Back to the Gambia, West Africa, there are existing post -capacity development sustainability initiatives for youth in Agriculture. One of them is the training of young Entertreneurs on Good Agricultural and Good Hygienic Practices by the Food Safety and Quality Authority of The Gambia an Initiatives that came up to ensure that youths are empowered. One divdiden that this training has yielded is that most of the youths trained are now engaged in small scale enterpreneurship such as Fish Processing, the Selling of fish from the coastal region to the inland where fish is scarce. Most of the youths have also embarked on poultry Farming and most are now engaged on a year round cassave cultivation using available resources to produce abundant cassava.
What dose not work in this initiatives right now is now is the possibility to export in the nearest future because these trained youths still need more capacity building and extra resources for them to be able to follow the Food Safety Management System that may eventually accord them the opportunity to be audited independently and certifiec internationally to meet requirements.
The success stories are that these youths in Agriculture have now committed themselves, using their meger resources to start doing business.
3 What post capacity development support do the youth need? What can the youth do to support each other in developing their skills and capacity?
The post-capacity development support that youths in Africa doing Agriculture need are capacity building and capital to sustain the initiatives given to them. For example if youths are trained in ground nut production, they need to be trained extenively on Good Agricultural Practices. They also need mechanised Agriculture and in that youths need to be provided with modern machinery to enable them produce more and build wider markets. Most importantly youthjs need training.
What the youths need to support each other is to form netwroks. Net working always make things easy and in that they will be able to share ideas easily.
4: What enabling environment is needed to ensure sustainability of youth in Agriculture capacity development initiatives.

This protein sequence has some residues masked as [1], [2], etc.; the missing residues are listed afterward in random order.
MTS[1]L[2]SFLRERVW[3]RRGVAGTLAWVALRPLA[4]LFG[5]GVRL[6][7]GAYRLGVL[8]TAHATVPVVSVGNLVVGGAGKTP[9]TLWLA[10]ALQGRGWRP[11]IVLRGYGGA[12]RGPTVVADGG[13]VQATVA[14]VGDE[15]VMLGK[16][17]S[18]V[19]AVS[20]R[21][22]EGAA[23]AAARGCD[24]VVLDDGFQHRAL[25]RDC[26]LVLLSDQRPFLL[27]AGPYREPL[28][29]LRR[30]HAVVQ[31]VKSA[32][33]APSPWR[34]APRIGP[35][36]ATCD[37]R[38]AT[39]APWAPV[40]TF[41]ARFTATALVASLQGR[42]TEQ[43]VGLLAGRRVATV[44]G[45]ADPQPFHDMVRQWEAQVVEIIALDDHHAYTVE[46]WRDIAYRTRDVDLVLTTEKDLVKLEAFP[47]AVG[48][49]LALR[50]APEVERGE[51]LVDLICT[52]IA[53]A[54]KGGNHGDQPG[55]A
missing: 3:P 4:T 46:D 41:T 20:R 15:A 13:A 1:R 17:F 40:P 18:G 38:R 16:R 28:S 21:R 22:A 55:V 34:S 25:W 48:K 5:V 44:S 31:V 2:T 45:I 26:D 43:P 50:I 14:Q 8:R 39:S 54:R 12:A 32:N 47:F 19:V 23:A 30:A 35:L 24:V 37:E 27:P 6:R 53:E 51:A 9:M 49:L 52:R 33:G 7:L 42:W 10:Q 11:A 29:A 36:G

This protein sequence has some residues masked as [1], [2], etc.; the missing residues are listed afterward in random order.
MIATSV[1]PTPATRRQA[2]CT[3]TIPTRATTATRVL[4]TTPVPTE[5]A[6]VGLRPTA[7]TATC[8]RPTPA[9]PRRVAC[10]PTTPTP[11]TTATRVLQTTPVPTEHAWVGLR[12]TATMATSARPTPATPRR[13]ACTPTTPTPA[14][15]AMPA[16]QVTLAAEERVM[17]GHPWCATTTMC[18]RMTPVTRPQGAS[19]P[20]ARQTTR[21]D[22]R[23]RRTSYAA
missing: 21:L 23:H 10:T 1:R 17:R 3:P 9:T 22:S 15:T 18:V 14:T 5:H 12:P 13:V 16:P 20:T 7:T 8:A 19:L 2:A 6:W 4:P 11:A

The enabling environment that youths need to ensure sustainability of youth in Agriculture capacity development initiatives is empowerment. Youths need to be fully empowered in all aspects.
5: Is there a role in Modern Technologies, including information and Communication Technologies in sustaining capacity development initiatives.
Yes Information and Communication is also the easiest and quickest way for youths to learn and share information on Modern Agricultural Technologies. Youths can share information through e-learning courses.
Africa is a youthful continent is as authentic as the holy books and the only way to ensure that Africa is self-sufficient in Food is by empowering our youthful population. Here in the Gambia the Government is doing all that is possible to ensure that the youths are empowered through agriculture. One of the Major activities embarked upon in my Agency right now is the training of youths on Good Agricultural Practices through Food Value Chain. Choosing casava as a main crop that every Gambian can cultivate is a positive way of helping youths to grow cassava in abundance so as to meet both local and international demand. We are anticipating that in the near future the Gambia will grow cassava in abundance using Good Agricultural Practices in order to be able to export cassava and cassava products to the most stringhten countries, such as the EU, which have very strict hygiene and safety procedures.